Two top German ministers called on Thursday for a rapid round of negotiations to pave the way for Britain to leave the European Union now that Britain has set up its new government.
The faster there is a sense of clarity to Britain's plans for exiting the EU, the better the chances are that the potential risks will be contained, Schaeuble said after meeting with US Treasury Secretary Jacob Lew in Berlin.
In his comments, Lew called for the talks to be conducted in "a smooth, pragmatic, and transparent manner", stressing that both sides needed to show flexibility in the negotiations "to produce an amicable and mutually acceptable outcome."
Echoing Schaeuble's remarks, German Foreign Minister Frank-Walter Steinmeier said that Wednesday's appointment of eurosceptic Boris Johnson as British foreign minister was a clear signal that British Prime Minister Theresa May would proceed with exiting the EU.
"We are also expecting that Theresa May will end the current phase of uncertainty as quickly as possible and formally apply to exit the EU," Steinmeier said in an interview in the weekly Bild am Sonntag, which was released to other media on Thursday, ahead of publication.
Last month's vote in Britain to leave the EU forms the focus of Lew's three-day visit to Europe, which takes him to Berlin, as well as London, Paris and Brussels.
Schaeuble and Lew also met ahead of next week's meeting in China of finance ministers from the Group of 20 leading industrial states and emerging economies, where Brexit will be high on the agenda.
"The negotiations should be launched in an orderly manner," said Schaeuble, adding that any fallout for Britain, the rest of Europe and the world economy should be kept to a minimum.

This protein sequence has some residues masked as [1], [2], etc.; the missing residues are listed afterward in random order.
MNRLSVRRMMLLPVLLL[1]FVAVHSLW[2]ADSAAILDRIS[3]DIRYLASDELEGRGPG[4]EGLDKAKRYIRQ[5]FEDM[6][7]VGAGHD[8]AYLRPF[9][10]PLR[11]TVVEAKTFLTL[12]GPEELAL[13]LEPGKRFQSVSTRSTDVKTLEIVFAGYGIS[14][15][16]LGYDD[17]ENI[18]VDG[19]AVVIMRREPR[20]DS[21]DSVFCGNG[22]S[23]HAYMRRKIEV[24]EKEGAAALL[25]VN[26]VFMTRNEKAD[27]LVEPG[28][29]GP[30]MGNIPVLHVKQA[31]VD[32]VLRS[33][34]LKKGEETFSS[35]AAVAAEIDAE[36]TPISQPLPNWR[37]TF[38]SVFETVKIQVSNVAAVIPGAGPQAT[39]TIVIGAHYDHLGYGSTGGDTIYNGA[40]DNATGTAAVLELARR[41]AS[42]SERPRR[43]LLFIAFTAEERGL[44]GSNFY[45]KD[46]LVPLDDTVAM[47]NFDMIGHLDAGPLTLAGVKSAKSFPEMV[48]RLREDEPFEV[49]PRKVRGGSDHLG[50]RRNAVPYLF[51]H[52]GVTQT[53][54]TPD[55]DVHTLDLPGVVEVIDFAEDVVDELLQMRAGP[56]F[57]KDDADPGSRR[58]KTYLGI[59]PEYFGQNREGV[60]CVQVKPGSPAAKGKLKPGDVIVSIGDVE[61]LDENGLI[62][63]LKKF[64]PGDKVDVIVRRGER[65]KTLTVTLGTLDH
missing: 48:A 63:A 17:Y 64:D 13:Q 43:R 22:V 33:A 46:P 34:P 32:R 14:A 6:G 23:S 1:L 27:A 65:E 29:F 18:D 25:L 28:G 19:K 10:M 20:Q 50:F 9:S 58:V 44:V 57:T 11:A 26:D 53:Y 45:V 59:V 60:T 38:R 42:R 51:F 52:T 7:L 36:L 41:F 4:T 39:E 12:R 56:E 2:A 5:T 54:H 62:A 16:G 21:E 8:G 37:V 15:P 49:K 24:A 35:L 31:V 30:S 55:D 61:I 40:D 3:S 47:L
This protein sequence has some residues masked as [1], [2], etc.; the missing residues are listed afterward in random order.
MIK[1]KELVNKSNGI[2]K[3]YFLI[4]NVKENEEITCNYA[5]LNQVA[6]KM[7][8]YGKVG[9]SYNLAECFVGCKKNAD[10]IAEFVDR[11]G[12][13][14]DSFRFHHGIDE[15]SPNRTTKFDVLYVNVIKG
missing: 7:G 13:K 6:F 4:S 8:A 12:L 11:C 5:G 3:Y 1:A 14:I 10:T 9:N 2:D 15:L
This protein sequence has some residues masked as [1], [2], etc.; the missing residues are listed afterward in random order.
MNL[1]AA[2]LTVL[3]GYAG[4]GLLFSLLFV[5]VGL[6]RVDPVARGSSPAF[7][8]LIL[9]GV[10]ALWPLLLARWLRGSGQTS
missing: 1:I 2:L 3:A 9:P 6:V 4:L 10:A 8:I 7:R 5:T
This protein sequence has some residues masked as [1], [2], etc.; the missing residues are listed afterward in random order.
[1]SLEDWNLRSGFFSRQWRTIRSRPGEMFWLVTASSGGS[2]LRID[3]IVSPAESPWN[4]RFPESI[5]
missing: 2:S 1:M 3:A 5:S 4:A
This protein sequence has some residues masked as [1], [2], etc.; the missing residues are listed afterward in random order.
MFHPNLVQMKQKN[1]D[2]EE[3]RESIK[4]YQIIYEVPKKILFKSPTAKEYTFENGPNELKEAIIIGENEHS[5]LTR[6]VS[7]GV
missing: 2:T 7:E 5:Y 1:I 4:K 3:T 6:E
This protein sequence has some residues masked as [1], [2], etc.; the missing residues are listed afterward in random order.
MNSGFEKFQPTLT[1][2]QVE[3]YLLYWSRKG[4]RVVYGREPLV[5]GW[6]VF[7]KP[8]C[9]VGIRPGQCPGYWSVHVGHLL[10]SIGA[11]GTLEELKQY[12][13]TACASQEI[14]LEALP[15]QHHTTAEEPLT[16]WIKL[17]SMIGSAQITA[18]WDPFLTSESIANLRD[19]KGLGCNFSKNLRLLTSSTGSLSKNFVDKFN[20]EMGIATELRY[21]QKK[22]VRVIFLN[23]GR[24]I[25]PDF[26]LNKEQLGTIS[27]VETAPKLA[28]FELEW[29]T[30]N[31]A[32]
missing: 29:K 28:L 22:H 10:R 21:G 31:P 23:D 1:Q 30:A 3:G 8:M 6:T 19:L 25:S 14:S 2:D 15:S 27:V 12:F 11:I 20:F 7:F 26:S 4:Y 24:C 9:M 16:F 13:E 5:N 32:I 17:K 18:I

Lew said that Washington planned to continue developing the trans-Atlantic trade deal (TTIP) and to work closely with Britain.
The US Treasury chief is also planning to meet new British Chancellor of the Exchequer Philip Hammond in London. Schaeuble is to speak with Hammond by phone.
German Chancellor Angela Merkel said on Thursday she had invited the new British prime minister to Germany.
"I'm looking forward to working with Theresa May," Merkel said during a visit to Kyrgyzstan.
The chancellor had extended her invitation to May during a phone call with the premier late Wednesday shortly after the Conservative Party leader was appointed Britain's 76th prime minister.
However, like Lew and Schaeuble, Merkel declined to comment on the appointment of Boris Johnson, who helped to spearhead the Brexit vote, as Britain's new Foreign Secretary.
"It is our job to work very closely with the governments of allied countries," Merkel said.
"The world has enough problems, and we have to promote collaboration on foreign policy issues, as we have always done in our collaboration with Britain," she said.
May, who had favoured staying in the EU, was appointed Britain's new prime minister only three weeks after her country voted to leave the Brussels-based bloc.